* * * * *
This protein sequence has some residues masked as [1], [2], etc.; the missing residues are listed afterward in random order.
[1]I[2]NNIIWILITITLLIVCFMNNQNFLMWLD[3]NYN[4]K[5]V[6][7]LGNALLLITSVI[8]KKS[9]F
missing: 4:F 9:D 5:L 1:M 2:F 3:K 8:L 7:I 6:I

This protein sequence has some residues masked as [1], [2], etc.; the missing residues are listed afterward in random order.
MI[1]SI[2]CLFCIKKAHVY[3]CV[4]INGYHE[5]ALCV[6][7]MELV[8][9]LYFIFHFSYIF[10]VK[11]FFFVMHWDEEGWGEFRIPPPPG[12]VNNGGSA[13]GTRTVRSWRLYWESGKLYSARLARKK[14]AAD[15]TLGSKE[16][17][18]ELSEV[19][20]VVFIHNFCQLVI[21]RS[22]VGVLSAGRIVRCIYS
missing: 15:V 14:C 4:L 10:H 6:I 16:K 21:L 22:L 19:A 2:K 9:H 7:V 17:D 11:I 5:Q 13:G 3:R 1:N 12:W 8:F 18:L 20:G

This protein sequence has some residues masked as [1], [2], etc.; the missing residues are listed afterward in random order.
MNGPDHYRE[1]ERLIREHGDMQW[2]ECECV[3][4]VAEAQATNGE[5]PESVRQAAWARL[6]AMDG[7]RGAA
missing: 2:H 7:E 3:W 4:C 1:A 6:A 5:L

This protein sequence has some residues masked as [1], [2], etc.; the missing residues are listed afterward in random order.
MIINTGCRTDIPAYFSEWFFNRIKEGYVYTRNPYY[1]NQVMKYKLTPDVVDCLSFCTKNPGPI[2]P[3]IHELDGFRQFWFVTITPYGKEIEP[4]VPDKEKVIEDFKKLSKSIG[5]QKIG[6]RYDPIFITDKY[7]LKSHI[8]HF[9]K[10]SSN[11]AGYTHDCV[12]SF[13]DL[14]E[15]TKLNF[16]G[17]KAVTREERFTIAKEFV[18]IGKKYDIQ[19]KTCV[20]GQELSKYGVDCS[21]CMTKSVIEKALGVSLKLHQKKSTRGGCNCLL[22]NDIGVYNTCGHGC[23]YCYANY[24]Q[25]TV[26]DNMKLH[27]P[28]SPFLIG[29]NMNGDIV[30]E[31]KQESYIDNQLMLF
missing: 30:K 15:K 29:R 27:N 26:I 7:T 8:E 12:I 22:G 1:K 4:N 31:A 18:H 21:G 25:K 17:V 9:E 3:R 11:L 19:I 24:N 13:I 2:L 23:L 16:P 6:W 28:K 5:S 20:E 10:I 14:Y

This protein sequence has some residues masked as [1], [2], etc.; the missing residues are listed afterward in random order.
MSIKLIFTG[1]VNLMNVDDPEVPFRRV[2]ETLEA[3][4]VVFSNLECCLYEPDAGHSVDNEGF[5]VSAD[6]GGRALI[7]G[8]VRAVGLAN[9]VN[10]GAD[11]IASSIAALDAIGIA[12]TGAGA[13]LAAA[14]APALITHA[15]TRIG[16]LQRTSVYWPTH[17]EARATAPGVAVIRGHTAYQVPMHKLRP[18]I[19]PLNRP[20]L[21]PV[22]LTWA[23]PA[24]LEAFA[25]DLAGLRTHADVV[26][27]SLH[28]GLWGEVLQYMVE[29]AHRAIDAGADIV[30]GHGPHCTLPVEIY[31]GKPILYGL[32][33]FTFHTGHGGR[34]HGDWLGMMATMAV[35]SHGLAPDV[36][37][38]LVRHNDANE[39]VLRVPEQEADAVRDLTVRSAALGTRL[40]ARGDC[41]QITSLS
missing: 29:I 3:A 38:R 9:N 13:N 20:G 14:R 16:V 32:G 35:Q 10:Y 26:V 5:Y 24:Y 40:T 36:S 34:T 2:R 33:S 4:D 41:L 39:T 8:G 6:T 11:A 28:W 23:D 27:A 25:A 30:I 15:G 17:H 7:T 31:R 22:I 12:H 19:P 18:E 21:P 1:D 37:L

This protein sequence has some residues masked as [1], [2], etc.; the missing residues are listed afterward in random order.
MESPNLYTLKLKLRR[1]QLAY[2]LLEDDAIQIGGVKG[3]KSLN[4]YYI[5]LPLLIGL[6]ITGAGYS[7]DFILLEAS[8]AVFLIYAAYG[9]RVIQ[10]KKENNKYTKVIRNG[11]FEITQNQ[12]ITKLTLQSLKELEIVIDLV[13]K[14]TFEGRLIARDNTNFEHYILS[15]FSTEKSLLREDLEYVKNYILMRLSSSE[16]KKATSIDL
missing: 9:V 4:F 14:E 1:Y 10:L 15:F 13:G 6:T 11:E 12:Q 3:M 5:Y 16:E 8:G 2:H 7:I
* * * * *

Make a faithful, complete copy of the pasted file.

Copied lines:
This protein sequence has some residues masked as [1], [2], etc.; the missing residues are listed afterward in random order.
[1]I[2]NNIIWILITITLLIVCFMNNQNFLMWLD[3]NYN[4]K[5]V[6][7]LGNALLLITSVI[8]KKS[9]F
missing: 4:F 9:D 5:L 1:M 2:F 3:K 8:L 7:I 6:I

This protein sequence has some residues masked as [1], [2], etc.; the missing residues are listed afterward in random order.
MI[1]SI[2]CLFCIKKAHVY[3]CV[4]INGYHE[5]ALCV[6][7]MELV[8][9]LYFIFHFSYIF[10]VK[11]FFFVMHWDEEGWGEFRIPPPPG[12]VNNGGSA[13]GTRTVRSWRLYWESGKLYSARLARKK[14]AAD[15]TLGSKE[16][17][18]ELSEV[19][20]VVFIHNFCQLVI[21]RS[22]VGVLSAGRIVRCIYS
missing: 15:V 14:C 4:L 10:H 6:I 16:K 21:L 22:L 19:A 2:K 9:H 7:V 17:D 11:I 5:Q 13:G 3:R 1:N 12:W 8:F 18:L 20:G

This protein sequence has some residues masked as [1], [2], etc.; the missing residues are listed afterward in random order.
MNGPDHYRE[1]ERLIREHGDMQW[2]ECECV[3][4]VAEAQATNGE[5]PESVRQAAWARL[6]AMDG[7]RGAA
missing: 2:H 7:E 3:W 4:C 1:A 6:A 5:L

This protein sequence has some residues masked as [1], [2], etc.; the missing residues are listed afterward in random order.
MIINTGCRTDIPAYFSEWFFNRIKEGYVYTRNPYY[1]NQVMKYKLTPDVVDCLSFCTKNPGPI[2]P[3]IHELDGFRQFWFVTITPYGKEIEP[4]VPDKEKVIEDFKKLSKSIG[5]QKIG[6]RYDPIFITDKY[7]LKSHI[8]HF[9]K[10]SSN[11]AGYTHDCV[12]SF[13]DL[14]E[15]TKLNF[16]G[17]KAVTREERFTIAKEFV[18]IGKKYDIQ[19]KTCV[20]GQELSKYGVDCS[21]CMTKSVIEKALGVSLKLHQKKSTRGGCNCLL[22]NDIGVYNTCGHGC[23]YCYANY[24]Q[25]TV[26]DNMKLH[27]P[28]SPFLIG[29]NMNGDIV[30]E[31]KQESYIDNQLMLF
missing: 30:K 15:K 29:R 27:N 26:I 7:T 8:E 12:I 22:G 1:K 4:N 31:A 18:H 21:G 25:K 17:V 9:E 3:R 11:L 19:I 24:N 13:I 2:L 23:L 16:P 6:W 28:K 5:S 20:E 10:I 14:Y

This protein sequence has some residues masked as [1], [2], etc.; the missing residues are listed afterward in random order.
MSIKLIFTG[1]VNLMNVDDPEVPFRRV[2]ETLEA[3][4]VVFSNLECCLYEPDAGHSVDNEGF[5]VSAD[6]GGRALI[7]G[8]VRAVGLAN[9]VN[10]GAD[11]IASSIAALDAIGIA[12]TGAGA[13]LAAA[14]APALITHA[15]TRIG[16]LQRTSVYWPTH[17]EARATAPGVAVIRGHTAYQVPMHKLRP[18]I[19]PLNRP[20]L[21]PV[22]LTWA[23]PA[24]LEAFA[25]DLAGLRTHADVV[26][27]SLH[28]GLWGEVLQYMVE[29]AHRAIDAGADIV[30]GHGPHCTLPVEIY[31]GKPILYGL[32][33]FTFHTGHGGR[34]HGDWLGMMATMAV[35]SHGLAPDV[36][37][38]LVRHNDANE[39]VLRVPEQEADAVRDLTVRSAALGTRL[40]ARGDC[41]QITSLS
missing: 29:I 3:A 38:R 9:N 13:N 20:G 14:R 16:V 32:G 35:Q 10:Y 26:V 5:Y 24:Y 40:T 36:S 34:T 2:R 33:S 4:D 41:L 39:T 8:G 6:T 11:A 28:W 23:D 27:A 25:A 30:I 15:G 17:H 7:T 31:R 22:I 12:H 19:P 18:E 21:P 1:D 37:L

This protein sequence has some residues masked as [1], [2], etc.; the missing residues are listed afterward in random order.
MESPNLYTLKLKLRR[1]QLAY[2]LLEDDAIQIGGVKG[3]KSLN[4]YYI[5]LPLLIGL[6]ITGAGYS[7]DFILLEAS[8]AVFLIYAAYG[9]RVIQ[10]KKENNKYTKVIRNG[11]FEITQNQ[12]ITKLTLQSLKELEIVIDLV[13]K[14]TFEGRLIARDNTNFEHYILS[15]FSTEKSLLREDLEYVKNYILMRLSSSE[16]KKATSIDL
missing: 9:V 4:F 14:E 1:Y 10:L 15:F 13:G 6:T 11:E 12:Q 3:M 5:Y 16:E 8:G 2:H 7:I